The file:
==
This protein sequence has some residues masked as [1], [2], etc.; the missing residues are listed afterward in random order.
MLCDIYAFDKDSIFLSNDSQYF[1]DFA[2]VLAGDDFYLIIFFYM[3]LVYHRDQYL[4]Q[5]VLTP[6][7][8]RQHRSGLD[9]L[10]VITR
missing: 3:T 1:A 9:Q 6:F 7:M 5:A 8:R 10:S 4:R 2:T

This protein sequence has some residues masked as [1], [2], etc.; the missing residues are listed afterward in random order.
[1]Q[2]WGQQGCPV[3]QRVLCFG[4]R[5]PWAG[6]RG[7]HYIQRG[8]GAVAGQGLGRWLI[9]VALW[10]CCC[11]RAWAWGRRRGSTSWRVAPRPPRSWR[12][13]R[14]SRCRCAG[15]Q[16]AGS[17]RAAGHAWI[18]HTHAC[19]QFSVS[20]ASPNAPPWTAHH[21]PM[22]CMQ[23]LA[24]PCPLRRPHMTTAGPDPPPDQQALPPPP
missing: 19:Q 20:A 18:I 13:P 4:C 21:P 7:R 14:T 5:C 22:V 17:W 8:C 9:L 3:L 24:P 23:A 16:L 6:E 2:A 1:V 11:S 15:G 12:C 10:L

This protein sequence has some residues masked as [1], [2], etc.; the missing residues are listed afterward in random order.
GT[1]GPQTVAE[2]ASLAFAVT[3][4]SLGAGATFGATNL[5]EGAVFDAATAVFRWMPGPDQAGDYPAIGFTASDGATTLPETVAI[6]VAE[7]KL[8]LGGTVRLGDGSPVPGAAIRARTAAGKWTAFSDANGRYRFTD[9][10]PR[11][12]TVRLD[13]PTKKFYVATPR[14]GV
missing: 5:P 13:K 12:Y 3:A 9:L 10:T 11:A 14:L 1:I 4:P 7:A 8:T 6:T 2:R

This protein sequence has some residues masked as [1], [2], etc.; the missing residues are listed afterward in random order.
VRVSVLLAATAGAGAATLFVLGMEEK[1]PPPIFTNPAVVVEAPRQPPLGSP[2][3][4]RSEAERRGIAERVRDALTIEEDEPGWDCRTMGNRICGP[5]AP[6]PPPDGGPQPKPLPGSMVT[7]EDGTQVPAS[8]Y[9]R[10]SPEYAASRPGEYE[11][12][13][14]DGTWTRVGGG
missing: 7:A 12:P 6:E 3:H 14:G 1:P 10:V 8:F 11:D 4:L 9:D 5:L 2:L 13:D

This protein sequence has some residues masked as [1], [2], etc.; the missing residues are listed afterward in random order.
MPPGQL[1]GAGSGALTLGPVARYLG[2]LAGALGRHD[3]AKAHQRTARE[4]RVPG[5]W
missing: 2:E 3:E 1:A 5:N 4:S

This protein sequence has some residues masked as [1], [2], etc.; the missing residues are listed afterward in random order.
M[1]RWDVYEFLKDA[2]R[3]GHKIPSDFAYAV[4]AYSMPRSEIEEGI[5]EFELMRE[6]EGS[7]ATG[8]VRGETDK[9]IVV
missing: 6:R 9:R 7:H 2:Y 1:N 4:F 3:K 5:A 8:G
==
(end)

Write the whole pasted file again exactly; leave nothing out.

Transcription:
This protein sequence has some residues masked as [1], [2], etc.; the missing residues are listed afterward in random order.
MLCDIYAFDKDSIFLSNDSQYF[1]DFA[2]VLAGDDFYLIIFFYM[3]LVYHRDQYL[4]Q[5]VLTP[6][7][8]RQHRSGLD[9]L[10]VITR
missing: 3:T 1:A 9:Q 6:F 7:M 5:A 8:R 10:S 4:R 2:T

This protein sequence has some residues masked as [1], [2], etc.; the missing residues are listed afterward in random order.
[1]Q[2]WGQQGCPV[3]QRVLCFG[4]R[5]PWAG[6]RG[7]HYIQRG[8]GAVAGQGLGRWLI[9]VALW[10]CCC[11]RAWAWGRRRGSTSWRVAPRPPRSWR[12][13]R[14]SRCRCAG[15]Q[16]AGS[17]RAAGHAWI[18]HTHAC[19]QFSVS[20]ASPNAPPWTAHH[21]PM[22]CMQ[23]LA[24]PCPLRRPHMTTAGPDPPPDQQALPPPP
missing: 19:Q 20:A 18:I 13:P 4:C 21:P 7:R 14:T 5:C 22:V 17:W 8:C 9:L 3:L 24:P 23:A 16:L 6:E 2:A 1:V 11:S 15:G 12:C 10:L

This protein sequence has some residues masked as [1], [2], etc.; the missing residues are listed afterward in random order.
GT[1]GPQTVAE[2]ASLAFAVT[3][4]SLGAGATFGATNL[5]EGAVFDAATAVFRWMPGPDQAGDYPAIGFTASDGATTLPETVAI[6]VAE[7]KL[8]LGGTVRLGDGSPVPGAAIRARTAAGKWTAFSDANGRYRFTD[9][10]PR[11][12]TVRLD[13]PTKKFYVATPR[14]GV
missing: 5:P 13:K 12:Y 3:A 9:L 10:T 11:A 14:L 1:I 4:P 7:A 8:T 6:T 2:R

This protein sequence has some residues masked as [1], [2], etc.; the missing residues are listed afterward in random order.
VRVSVLLAATAGAGAATLFVLGMEEK[1]PPPIFTNPAVVVEAPRQPPLGSP[2][3][4]RSEAERRGIAERVRDALTIEEDEPGWDCRTMGNRICGP[5]AP[6]PPPDGGPQPKPLPGSMVT[7]EDGTQVPAS[8]Y[9]R[10]SPEYAASRPGEYE[11][12][13][14]DGTWTRVGGG
missing: 7:A 12:P 6:E 3:H 14:G 1:P 10:V 8:F 11:D 4:L 9:D 5:L 2:L 13:D

This protein sequence has some residues masked as [1], [2], etc.; the missing residues are listed afterward in random order.
MPPGQL[1]GAGSGALTLGPVARYLG[2]LAGALGRHD[3]AKAHQRTARE[4]RVPG[5]W
missing: 2:E 3:E 1:A 5:N 4:S

This protein sequence has some residues masked as [1], [2], etc.; the missing residues are listed afterward in random order.
M[1]RWDVYEFLKDA[2]R[3]GHKIPSDFAYAV[4]AYSMPRSEIEEGI[5]EFELMRE[6]EGS[7]ATG[8]VRGETDK[9]IVV
missing: 6:R 9:R 7:H 2:Y 1:N 4:F 3:K 5:A 8:G